My good buddy Lisa Williams (founder of Placeblogger.com) found something very interesting today when she checked out @WSJ's Alan Murray's new Twitter list for The Future of Journalism: there are no women on this list.
What gives, @WSJ? There are loads of women news innovators, who are creating the future of the news NOW, not just postulating about it. And it's not just Lisa, but
Amy Gahran who also won a Knight grant and edited Poynter's EMedia Tid-Bits column
Stacy Kramer of PaidContent
Susan Mernit (founder of Oakland Local)
Shirley Brady who does a fab job for BusinessWeek...
Not to mention the numerous women who are creating journalism daily, even hourly, on their own hyperlocal news sites.
Why is it that women keep getting overlooked by the journalism establishment when it comes to who's doing the innovating? Why does there seem to be a wholesale ignoring of women's accomplishments and achievements in the brave new world of journalism on the Internet.
Or is journalism such a "priestly class" that they can't acknowledge the Mothers Superior that are keeping dialogues and their "churches" alive and growing out here in this land of unwashed journalistic barbarians (read: bloggers.)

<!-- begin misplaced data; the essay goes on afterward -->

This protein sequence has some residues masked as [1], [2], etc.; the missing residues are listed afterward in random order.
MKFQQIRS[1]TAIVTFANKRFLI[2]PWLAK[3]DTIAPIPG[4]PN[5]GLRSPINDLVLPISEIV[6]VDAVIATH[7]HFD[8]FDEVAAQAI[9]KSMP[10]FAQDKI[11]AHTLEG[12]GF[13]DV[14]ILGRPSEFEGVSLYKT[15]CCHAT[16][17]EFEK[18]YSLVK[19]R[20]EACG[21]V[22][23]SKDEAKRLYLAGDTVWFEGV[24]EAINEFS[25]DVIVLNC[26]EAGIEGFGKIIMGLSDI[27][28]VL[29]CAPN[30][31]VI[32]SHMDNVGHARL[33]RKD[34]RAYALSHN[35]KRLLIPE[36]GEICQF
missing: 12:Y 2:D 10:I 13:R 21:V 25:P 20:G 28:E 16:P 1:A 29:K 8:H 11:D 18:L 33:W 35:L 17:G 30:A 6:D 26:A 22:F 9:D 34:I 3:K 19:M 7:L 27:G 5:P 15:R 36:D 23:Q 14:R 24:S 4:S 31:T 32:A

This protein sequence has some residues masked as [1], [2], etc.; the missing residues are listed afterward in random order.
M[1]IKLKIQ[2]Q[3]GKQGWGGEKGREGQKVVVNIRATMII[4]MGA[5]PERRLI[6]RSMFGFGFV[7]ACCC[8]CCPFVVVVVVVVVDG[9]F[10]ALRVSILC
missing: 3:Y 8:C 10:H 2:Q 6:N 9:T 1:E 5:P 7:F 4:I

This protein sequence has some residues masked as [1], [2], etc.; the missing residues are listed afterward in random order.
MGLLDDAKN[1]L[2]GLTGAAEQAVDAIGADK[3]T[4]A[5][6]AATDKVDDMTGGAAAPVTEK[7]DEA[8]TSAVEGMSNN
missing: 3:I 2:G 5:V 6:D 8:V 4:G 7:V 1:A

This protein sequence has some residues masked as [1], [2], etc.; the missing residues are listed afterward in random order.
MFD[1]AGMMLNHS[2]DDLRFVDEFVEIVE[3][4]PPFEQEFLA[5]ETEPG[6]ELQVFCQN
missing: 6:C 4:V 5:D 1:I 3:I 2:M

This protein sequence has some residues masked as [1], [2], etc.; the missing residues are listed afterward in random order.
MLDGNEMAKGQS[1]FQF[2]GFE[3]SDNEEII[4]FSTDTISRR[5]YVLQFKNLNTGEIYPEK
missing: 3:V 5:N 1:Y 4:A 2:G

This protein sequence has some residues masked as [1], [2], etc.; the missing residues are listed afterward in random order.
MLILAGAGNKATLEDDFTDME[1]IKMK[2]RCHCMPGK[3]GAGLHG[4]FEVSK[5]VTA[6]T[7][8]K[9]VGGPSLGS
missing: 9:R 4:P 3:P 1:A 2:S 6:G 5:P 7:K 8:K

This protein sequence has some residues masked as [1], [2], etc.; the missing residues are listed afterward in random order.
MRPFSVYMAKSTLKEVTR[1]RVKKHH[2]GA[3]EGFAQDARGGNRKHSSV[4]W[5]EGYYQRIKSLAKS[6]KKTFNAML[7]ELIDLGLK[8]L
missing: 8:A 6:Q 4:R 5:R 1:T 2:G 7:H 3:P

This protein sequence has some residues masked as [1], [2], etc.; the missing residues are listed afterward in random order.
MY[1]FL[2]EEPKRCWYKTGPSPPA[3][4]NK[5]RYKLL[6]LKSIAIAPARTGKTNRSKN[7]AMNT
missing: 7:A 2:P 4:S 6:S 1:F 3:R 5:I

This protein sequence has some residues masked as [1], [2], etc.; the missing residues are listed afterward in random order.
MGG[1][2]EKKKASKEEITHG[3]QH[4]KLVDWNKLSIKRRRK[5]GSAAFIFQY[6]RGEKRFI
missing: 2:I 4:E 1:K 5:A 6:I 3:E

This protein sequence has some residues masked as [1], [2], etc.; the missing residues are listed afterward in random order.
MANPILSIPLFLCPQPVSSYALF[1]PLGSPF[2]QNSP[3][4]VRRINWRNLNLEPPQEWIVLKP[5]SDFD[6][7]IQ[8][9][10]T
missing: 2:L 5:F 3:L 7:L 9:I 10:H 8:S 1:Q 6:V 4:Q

Too many women are being overlooked by an establishment that is doing very little, too slowly, to get with the new program that is kicking the ass of newspapers and journalism overall. Too many projects and the women who are creating them are being passed by in favor of the "boy wunderkind."
If this continues, perhaps some of the most forward-thinking projects, and great lessons-learned out here will be nothing more than links on someone's blog...
Of course, the mistakes will continue to be made because nobody bothered to take a look at those lessons learned...
And if we're giving journalism the Sicilian Kiss in the next couple of years, the hegemony that ignores the women will only have themselves to blame.
When all they had to do was look around, and include some of the best, brightest and most innovative women helping the cause of journalism today.